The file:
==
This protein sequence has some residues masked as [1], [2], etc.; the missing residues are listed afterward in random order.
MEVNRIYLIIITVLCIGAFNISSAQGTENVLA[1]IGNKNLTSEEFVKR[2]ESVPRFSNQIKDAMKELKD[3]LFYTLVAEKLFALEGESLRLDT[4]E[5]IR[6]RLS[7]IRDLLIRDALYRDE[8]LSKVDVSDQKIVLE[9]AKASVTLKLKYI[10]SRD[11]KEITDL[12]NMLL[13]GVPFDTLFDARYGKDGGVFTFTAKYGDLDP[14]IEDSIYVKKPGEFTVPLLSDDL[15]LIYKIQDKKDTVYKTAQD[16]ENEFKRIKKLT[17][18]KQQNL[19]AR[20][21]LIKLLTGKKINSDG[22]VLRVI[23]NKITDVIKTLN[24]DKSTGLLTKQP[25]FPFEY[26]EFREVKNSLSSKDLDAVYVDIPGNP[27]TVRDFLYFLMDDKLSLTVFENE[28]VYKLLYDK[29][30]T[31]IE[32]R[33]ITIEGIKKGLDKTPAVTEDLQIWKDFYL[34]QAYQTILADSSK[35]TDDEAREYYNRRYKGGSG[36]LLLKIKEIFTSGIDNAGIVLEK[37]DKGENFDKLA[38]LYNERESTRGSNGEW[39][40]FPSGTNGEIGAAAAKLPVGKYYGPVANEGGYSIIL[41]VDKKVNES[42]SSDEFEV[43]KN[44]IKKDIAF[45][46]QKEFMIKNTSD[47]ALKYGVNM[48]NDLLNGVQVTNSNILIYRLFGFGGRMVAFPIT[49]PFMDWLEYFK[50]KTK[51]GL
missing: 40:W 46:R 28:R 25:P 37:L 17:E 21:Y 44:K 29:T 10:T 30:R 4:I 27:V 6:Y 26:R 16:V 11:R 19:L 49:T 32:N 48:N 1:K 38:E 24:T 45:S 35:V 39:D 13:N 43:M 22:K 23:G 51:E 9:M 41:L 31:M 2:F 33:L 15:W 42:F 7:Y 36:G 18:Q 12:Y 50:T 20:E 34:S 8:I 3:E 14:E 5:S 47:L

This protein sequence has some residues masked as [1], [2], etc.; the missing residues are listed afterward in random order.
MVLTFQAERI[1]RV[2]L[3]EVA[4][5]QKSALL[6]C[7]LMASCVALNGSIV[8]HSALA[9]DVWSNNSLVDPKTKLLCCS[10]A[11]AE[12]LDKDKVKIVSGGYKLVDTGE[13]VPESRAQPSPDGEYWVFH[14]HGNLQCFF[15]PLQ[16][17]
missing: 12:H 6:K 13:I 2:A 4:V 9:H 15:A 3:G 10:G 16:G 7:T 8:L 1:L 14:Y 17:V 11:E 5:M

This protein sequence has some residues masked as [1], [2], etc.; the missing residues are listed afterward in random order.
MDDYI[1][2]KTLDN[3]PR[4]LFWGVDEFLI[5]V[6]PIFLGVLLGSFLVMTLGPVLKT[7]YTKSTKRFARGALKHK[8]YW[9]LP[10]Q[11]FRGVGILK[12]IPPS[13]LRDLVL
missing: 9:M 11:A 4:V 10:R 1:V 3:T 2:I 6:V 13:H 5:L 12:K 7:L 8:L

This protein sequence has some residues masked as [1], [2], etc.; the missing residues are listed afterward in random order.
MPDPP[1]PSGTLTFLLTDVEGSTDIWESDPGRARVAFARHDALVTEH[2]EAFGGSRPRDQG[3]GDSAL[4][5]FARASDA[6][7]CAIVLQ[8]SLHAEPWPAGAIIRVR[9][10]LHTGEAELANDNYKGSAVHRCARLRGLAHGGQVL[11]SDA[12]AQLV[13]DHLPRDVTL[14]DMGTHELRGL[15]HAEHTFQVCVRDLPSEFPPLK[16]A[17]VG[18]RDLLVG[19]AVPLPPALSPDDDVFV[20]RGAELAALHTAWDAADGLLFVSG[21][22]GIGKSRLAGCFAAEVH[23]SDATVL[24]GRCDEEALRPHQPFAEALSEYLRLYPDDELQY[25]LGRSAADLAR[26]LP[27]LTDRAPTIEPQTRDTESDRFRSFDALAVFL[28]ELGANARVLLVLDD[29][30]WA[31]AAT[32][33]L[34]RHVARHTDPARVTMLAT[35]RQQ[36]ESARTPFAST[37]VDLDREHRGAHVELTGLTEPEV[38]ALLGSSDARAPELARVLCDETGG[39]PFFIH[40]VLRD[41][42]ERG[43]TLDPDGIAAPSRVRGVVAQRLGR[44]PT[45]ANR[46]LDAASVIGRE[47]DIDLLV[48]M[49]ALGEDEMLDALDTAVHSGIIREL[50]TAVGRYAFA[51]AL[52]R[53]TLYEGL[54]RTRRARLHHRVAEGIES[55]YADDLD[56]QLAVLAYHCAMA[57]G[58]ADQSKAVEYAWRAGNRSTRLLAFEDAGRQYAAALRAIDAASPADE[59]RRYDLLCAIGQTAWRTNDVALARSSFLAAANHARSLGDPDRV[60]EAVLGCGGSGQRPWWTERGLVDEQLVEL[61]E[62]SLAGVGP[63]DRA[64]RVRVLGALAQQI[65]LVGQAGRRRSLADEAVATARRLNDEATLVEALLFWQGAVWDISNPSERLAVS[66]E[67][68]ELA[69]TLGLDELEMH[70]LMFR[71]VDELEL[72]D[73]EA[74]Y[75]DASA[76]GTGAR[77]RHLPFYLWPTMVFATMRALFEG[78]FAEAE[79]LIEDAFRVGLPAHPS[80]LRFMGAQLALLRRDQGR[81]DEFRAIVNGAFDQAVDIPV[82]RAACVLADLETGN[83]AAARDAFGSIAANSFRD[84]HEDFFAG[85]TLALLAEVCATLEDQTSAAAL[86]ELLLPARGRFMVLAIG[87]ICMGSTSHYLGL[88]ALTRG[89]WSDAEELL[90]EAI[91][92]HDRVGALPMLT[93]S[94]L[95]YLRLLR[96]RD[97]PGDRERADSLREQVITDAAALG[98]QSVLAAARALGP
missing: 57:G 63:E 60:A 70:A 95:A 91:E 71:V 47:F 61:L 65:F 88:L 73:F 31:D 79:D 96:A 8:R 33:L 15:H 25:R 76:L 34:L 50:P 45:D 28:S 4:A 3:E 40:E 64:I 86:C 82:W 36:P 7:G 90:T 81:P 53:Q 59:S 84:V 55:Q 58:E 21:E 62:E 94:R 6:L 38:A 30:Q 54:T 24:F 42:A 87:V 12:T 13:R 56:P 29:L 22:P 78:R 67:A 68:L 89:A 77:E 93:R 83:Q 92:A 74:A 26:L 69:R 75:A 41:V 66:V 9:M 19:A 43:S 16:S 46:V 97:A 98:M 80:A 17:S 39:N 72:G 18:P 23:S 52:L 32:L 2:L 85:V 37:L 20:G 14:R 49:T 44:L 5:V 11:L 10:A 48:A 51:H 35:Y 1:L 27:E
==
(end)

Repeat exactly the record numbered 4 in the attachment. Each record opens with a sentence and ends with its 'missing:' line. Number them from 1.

This protein sequence has some residues masked as [1], [2], etc.; the missing residues are listed afterward in random order.
MPDPP[1]PSGTLTFLLTDVEGSTDIWESDPGRARVAFARHDALVTEH[2]EAFGGSRPRDQG[3]GDSAL[4][5]FARASDA[6][7]CAIVLQ[8]SLHAEPWPAGAIIRVR[9][10]LHTGEAELANDNYKGSAVHRCARLRGLAHGGQVL[11]SDA[12]AQLV[13]DHLPRDVTL[14]DMGTHELRGL[15]HAEHTFQVCVRDLPSEFPPLK[16]A[17]VG[18]RDLLVG[19]AVPLPPALSPDDDVFV[20]RGAELAALHTAWDAADGLLFVSG[21][22]GIGKSRLAGCFAAEVH[23]SDATVL[24]GRCDEEALRPHQPFAEALSEYLRLYPDDELQY[25]LGRSAADLAR[26]LP[27]LTDRAPTIEPQTRDTESDRFRSFDALAVFL[28]ELGANARVLLVLDD[29][30]WA[31]AAT[32][33]L[34]RHVARHTDPARVTMLAT[35]RQQ[36]ESARTPFAST[37]VDLDREHRGAHVELTGLTEPEV[38]ALLGSSDARAPELARVLCDETGG[39]PFFIH[40]VLRD[41][42]ERG[43]TLDPDGIAAPSRVRGVVAQRLGR[44]PT[45]ANR[46]LDAASVIGRE[47]DIDLLV[48]M[49]ALGEDEMLDALDTAVHSGIIREL[50]TAVGRYAFA[51]AL[52]R[53]TLYEGL[54]RTRRARLHHRVAEGIES[55]YADDLD[56]QLAVLAYHCAMA[57]G[58]ADQSKAVEYAWRAGNRSTRLLAFEDAGRQYAAALRAIDAASPADE[59]RRYDLLCAIGQTAWRTNDVALARSSFLAAANHARSLGDPDRV[60]EAVLGCGGSGQRPWWTERGLVDEQLVEL[61]E[62]SLAGVGP[63]DRA[64]RVRVLGALAQQI[65]LVGQAGRRRSLADEAVATARRLNDEATLVEALLFWQGAVWDISNPSERLAVS[66]E[67][68]ELA[69]TLGLDELEMH[70]LMFR[71]VDELEL[72]D[73]EA[74]Y[75]DASA[76]GTGAR[77]RHLPFYLWPTMVFATMRALFEG[78]FAEAE[79]LIEDAFRVGLPAHPS[80]LRFMGAQLALLRRDQGR[81]DEFRAIVNGAFDQAVDIPV[82]RAACVLADLETGN[83]AAARDAFGSIAANSFRD[84]HEDFFAG[85]TLALLAEVCATLEDQTSAAAL[86]ELLLPARGRFMVLAIG[87]ICMGSTSHYLGL[88]ALTRG[89]WSDAEELL[90]EAI[91][92]HDRVGALPMLT[93]S[94]L[95]YLRLLR[96]RD[97]PGDRERADSLREQVITDAAALG[98]QSVLAAARALGP
missing: 57:G 63:E 60:A 70:A 95:A 91:E 71:V 47:F 61:L 65:F 88:L 73:F 31:D 79:D 96:A 8:R 33:L 15:H 25:R 76:L 34:L 50:P 45:D 28:S 4:A 3:E 40:E 64:I 86:C 82:W 36:P 7:G 90:T 81:P 53:Q 59:S 84:V 55:Q 58:E 21:E 62:E 94:R 6:L 38:A 30:Q 54:T 24:F 42:A 87:V 12:T 13:R 56:P 29:L 22:P 78:R 67:A 68:L 89:A 77:E 93:R 83:Q 92:A 74:A 26:L 69:R 75:A 41:V 66:V 9:M 19:A 43:S 16:S 46:V 97:A 98:M 80:A 17:S 39:N 72:G 18:P 23:S 52:L 32:L 2:L 85:V 37:L 20:G 14:R 49:T 44:L 5:V 11:L 10:A 48:A 51:H 35:Y 1:L 27:E